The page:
A fictional version of Warren Buffett assembles a "cadre" of "super-rich" billionaires to "fix" the U.S. government and return "power to the people," in a new book by political candidate and activist Ralph Nader.
Nader doesn't call his book a novel. He describes it as "a fictional vision that could become a new reality." He's also called it a "practical utopia."
In Nader's alternate reality, Warren Buffett is inspired to action by the government's inability to adequately respond to Hurricane Katrina in 2005. "He beheld in disbelief the paralysis of local, state, and federal authorities unable to commence basic operations of rescue and sustenance, not just in New Orleans, but in towns and villages all along the Gulf Coast. . . He knew exactly what he had to do. . ."
To quote the publisher's news release, Buffett "invites sixteen other super-rich individuals around a table to save America... (They) work together to unionize Wal-Mart, rebuild New Orleans with a speed and efficiency FEMA could only dream about, advance clean and transparent elections, effectively clean up the environment, and otherwise galvanize Congress and the corporate behemoths to be accountable to the people."
In an extended excerpt from the book posted by the publisher, the fictional Buffett tells a news conference:
"Our country is sinking deeper and deeper into troubles that are sapping its collective spirit and blinding it to the solutions that are ready at hand. From my observations of the rarefied world of business leaders, I’ve concluded that the vast majority are not leaders except for themselves. A society rots like a fish—from the head down. I want no part of that lucrative narcissism, that abdication from the realities that are blighting our country and the world. I am here to do my part, my duty, in persuading some of my very wealthy peers to live by the words of Alfred North Whitehead: ‘A great society is a society in which its men of business think greatly of their functions.’"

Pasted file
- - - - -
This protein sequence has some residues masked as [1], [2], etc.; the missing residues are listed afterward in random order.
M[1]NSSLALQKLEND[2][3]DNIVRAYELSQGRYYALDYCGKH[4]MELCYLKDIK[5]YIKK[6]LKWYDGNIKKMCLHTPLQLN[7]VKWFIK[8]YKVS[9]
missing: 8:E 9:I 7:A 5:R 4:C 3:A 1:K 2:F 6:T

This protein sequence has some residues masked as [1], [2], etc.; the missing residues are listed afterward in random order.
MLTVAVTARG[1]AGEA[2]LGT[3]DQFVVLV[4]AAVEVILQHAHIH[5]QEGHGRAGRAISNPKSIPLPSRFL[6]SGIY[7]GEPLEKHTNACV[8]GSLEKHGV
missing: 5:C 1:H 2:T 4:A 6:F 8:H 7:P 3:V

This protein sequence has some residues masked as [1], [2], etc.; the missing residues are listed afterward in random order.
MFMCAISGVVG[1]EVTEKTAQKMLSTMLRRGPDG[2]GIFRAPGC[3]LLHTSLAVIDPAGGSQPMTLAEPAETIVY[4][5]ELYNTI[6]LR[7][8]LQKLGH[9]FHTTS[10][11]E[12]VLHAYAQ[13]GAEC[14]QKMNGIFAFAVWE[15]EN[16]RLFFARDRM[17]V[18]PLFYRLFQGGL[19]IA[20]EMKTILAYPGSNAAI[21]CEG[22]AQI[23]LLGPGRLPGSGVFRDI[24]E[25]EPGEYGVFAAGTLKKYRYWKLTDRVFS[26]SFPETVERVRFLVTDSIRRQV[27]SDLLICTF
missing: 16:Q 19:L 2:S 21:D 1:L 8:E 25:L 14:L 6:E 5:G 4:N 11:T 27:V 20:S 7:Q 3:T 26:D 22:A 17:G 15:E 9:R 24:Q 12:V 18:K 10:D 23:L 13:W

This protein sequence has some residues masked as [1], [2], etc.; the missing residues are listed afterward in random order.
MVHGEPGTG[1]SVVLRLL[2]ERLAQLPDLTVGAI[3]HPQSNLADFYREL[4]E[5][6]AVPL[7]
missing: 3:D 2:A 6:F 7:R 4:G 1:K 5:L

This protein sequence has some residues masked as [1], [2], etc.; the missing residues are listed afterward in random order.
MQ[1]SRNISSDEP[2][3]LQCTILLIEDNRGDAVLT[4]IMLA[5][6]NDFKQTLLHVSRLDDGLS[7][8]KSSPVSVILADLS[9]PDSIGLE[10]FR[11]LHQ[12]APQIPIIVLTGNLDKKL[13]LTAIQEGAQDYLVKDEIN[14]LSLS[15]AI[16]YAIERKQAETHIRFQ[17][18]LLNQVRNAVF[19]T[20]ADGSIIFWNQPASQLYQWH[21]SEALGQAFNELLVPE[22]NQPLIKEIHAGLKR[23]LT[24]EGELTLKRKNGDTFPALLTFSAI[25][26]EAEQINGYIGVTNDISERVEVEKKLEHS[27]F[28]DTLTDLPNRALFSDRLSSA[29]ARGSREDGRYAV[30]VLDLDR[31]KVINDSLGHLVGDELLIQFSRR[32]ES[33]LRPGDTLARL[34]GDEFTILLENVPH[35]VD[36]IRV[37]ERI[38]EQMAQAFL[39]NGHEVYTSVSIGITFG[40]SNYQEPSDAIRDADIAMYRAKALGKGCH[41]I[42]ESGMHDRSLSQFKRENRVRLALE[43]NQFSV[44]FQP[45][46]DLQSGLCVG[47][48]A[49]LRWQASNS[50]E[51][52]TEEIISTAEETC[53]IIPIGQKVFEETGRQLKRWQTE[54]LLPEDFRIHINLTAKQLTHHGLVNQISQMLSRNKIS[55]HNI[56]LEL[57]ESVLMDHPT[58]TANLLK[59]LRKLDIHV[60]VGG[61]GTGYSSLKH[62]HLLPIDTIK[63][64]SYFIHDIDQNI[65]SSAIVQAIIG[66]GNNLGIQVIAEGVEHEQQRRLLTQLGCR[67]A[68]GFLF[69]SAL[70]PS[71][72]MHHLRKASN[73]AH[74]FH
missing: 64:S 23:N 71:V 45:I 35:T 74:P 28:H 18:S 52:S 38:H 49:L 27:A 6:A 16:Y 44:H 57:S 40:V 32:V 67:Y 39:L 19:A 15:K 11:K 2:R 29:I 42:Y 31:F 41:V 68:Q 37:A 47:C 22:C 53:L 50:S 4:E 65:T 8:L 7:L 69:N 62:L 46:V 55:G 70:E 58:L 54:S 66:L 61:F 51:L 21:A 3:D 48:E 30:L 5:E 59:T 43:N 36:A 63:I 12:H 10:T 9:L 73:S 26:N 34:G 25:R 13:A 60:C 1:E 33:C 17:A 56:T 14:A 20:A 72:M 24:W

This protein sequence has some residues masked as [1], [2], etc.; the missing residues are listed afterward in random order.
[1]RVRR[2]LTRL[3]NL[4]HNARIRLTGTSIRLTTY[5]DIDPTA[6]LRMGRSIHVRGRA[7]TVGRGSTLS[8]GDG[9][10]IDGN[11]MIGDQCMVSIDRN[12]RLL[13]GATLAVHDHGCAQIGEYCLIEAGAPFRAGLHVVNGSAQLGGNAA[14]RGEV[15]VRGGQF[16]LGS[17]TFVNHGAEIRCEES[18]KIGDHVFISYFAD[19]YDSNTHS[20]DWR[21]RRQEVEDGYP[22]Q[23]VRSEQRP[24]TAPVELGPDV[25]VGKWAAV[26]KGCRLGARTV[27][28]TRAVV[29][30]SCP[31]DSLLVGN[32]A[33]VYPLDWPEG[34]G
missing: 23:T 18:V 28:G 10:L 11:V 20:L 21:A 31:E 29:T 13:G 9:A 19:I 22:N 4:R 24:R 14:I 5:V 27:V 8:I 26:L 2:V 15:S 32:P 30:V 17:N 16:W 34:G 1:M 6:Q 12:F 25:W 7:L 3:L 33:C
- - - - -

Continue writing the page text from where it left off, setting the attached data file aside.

In the interviews he's been doing in recent days to promote the book, Nader says he's reached out to the real versions of the people in his book, telling the New Yorker he's made contact with "about half of his characters." Many of them have responded positively. So far, I haven't seen any mention of Buffett's reaction, if any.
And while the real Buffett is not as much of a political activist as his fictional counterpart, he has publicly supported Hillary Clinton and Barack Obama for president and called on Congress to raise taxes on the "super-rich."
He also brought together some of the world's richest people last May in New York to informally discuss how they could make philanthropy more effective. We assume, however, that no one was wearing a superhero costume.
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